One of the best ways to find success in the winter is to fish tailwaters. Since tailwaters are released from dams, they stay pretty consistent year-round in terms of temperature. These are the closest conditions you’ll find to summer fishing, even if they’re not quite up to speed.

If you learn your local tailwater in the summer, you’ll already have a head start on fishing it in the winter. You may need to alter your fly selection to be a little smaller than normal, but in general you can probably fish similar nymphs to what you’re used to.

Be warned though, this is most likely where you’ll find the majority of the other winter anglers, so you may not have as much solitude as you would on a freestone.

5. Know your winter dry flies

Despite the fact that nymphs will make up the majority of the winter menu, dry fly fishing can work if the time is right.

Most insects don’t hatch in the winter, but two that do are midges and BWOs. Now, that’s not to say they’re always hatching in the winter. There will still be days that you won’t touch a dry fly. But, if you get to the river and notice rises here and there, it’s a safe bet that the fish are taking one of these two bugs.

You’ll still probably want to keep the flies fairly small. If you’re having trouble seeing a tiny midge dry fly, consider tying on two dries to get better visibility. A larger BWO followed by a tiny midge with 12-18″ of tippet between can act like a dry fly indicator. If you see a fish rise near the larger fly, set the hook.

6. Sleep in

One of the best things about fishing in the winter is that there’s no rush to get out the door first thing in the morning. Sleep in, enjoy a cup of coffee, and roll out in the late morning or early afternoon.

Trout are sluggish all winter, but they’re extra sluggish in the chilly temperatures of the morning. Giving them, and their food, a chance to warm up and become more active will give you the best chance at success. Plus, you’ll be more likely to actually stay out and continue fishing if you’re not freezing.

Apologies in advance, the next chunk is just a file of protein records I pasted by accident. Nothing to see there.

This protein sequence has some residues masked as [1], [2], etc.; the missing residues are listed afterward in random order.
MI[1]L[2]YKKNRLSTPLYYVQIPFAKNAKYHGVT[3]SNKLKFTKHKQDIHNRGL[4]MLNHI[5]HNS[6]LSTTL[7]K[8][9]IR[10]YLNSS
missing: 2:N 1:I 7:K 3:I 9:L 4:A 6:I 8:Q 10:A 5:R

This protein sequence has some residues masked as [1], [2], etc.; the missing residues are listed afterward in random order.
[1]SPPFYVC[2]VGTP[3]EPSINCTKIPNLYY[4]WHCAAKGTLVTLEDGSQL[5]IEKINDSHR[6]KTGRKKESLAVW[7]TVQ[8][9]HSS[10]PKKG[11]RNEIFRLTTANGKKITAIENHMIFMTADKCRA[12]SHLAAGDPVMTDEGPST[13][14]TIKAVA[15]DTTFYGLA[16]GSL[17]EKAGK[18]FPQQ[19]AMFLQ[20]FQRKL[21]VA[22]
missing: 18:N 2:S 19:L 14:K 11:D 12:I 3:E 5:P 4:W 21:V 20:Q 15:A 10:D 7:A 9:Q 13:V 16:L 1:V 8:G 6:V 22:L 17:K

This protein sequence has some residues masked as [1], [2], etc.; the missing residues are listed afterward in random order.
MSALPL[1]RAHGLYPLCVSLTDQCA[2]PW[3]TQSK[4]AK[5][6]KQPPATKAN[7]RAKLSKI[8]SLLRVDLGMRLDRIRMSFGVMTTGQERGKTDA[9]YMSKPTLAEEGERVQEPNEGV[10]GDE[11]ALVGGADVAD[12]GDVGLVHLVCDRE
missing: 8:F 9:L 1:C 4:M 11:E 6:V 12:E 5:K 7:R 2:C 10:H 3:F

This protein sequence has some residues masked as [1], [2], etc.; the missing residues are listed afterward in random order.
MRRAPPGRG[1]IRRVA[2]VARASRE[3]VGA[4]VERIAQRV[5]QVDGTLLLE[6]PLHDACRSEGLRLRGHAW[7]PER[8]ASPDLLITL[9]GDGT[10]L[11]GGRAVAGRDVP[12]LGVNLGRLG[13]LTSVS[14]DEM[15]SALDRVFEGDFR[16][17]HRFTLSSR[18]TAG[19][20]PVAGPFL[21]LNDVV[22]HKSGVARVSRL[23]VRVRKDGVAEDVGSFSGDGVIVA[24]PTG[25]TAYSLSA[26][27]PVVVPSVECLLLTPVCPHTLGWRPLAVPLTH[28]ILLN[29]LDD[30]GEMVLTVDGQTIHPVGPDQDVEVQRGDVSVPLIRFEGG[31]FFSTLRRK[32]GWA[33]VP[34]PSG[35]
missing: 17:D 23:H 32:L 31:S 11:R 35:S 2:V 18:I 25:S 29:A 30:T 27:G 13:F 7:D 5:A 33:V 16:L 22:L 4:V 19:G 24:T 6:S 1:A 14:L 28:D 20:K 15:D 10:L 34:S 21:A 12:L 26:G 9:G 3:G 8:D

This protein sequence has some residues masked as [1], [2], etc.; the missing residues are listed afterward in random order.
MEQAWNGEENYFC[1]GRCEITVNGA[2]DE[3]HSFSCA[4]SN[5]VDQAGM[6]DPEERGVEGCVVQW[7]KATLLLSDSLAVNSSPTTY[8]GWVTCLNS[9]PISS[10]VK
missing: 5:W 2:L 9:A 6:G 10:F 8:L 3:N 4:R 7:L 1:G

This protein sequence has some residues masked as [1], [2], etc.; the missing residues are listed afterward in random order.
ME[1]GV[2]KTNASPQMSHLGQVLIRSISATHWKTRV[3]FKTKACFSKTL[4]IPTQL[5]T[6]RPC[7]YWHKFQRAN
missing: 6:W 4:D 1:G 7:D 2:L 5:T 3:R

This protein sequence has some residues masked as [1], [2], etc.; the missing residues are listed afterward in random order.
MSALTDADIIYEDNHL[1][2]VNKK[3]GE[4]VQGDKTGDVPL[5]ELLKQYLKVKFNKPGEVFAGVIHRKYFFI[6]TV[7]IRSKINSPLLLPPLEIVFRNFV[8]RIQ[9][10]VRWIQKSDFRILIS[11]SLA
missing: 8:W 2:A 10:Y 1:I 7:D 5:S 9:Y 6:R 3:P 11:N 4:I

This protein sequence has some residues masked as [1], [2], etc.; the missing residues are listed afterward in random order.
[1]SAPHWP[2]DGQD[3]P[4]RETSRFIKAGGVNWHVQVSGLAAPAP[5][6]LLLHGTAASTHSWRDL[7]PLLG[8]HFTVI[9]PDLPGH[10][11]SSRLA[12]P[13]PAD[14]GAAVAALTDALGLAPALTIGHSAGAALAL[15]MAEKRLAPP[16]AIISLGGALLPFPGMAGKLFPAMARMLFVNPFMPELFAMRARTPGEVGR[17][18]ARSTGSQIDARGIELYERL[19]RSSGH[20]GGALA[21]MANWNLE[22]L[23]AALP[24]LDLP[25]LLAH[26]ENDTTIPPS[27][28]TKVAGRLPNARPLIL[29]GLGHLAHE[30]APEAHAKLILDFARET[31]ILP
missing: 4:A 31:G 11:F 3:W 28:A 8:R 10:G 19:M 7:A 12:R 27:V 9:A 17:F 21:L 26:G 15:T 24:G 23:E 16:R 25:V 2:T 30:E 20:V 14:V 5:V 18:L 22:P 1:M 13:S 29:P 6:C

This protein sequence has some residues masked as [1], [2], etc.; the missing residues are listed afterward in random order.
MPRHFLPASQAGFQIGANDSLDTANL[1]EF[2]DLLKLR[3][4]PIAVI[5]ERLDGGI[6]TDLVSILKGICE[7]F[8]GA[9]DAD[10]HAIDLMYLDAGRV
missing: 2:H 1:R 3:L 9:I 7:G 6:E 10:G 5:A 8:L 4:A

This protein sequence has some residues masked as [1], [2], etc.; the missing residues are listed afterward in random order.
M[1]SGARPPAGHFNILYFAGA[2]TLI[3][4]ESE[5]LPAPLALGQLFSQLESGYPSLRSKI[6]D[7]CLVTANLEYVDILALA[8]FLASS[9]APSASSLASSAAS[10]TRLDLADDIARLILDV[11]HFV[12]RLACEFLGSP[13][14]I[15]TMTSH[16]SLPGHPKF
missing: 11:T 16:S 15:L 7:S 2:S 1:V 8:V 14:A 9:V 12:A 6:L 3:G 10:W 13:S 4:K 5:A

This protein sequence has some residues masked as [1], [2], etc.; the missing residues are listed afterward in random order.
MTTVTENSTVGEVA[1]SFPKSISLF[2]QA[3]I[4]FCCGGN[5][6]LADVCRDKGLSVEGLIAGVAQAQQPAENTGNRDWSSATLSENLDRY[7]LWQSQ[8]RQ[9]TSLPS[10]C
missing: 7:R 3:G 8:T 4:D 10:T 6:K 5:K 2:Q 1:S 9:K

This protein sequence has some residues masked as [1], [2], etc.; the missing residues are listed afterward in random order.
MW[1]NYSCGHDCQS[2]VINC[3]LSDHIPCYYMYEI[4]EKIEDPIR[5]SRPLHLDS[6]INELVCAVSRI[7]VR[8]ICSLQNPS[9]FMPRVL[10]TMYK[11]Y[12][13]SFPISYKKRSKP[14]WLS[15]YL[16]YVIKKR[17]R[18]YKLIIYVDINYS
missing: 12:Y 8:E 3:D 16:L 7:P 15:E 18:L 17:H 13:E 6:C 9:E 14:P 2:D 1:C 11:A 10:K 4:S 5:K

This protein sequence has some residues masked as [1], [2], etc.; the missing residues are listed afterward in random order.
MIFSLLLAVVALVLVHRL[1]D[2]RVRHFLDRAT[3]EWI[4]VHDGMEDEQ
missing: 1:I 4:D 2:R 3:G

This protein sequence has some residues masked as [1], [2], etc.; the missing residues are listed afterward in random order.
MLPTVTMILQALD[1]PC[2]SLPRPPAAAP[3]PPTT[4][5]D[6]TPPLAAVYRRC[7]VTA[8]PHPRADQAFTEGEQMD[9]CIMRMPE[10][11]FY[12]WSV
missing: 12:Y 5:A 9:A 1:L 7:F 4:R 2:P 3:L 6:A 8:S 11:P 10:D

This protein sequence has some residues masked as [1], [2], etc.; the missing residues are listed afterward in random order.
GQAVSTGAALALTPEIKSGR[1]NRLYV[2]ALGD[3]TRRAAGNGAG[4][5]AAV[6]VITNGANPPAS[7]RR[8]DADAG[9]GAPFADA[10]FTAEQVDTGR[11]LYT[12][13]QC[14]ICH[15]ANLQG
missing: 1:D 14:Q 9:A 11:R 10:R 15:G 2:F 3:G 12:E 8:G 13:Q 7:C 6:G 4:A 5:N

A river in the winter with mountains in the background.

7. Target warm days

Similar to the idea of hitting the afternoon warmth is trying to target days with nice weather.

This is obviously something that’s nice to do at any time of the year, since fishing is always better when it’s nice out. But, in the summer it’s mostly for the comfort of the angler. In the winter, it’s also for the fishing.

Since trout are more sluggish when it’s cold, picking your days wisely to match up with warmer weather means you’ll be targeting fish that are trying to feed while the conditions are good. If you have a nice day after a cold snap, you may find fish that are eager to eat after resting through the bad times.

8. Try dead drifting a streamer

If you’re a streamer fanatic and just can’t help yourself from pulling one out of your box, try fishing it differently than you would in the summer.

In case it hasn’t become obvious, trout slow down a lot in the winter and aren’t willing to chase food as readily. But, a big hearty meal is hard to resist if it is delivered properly.

If you really want to fish a streamer in the winter, you may want to throw it under an indicator and fish it like a nymph. While many fish may still reject it in favor of the tiny stuff, there are sure to be a few who want to capitalize on the big meal if they don’t have to chase it down.

What are your go-tos in the winter? Do you like to hit the water or stay inside and enjoy hot cocoa? Let me know in the comments!

And, don’t forget to check out 7 Fall Fishing Techniques for Success.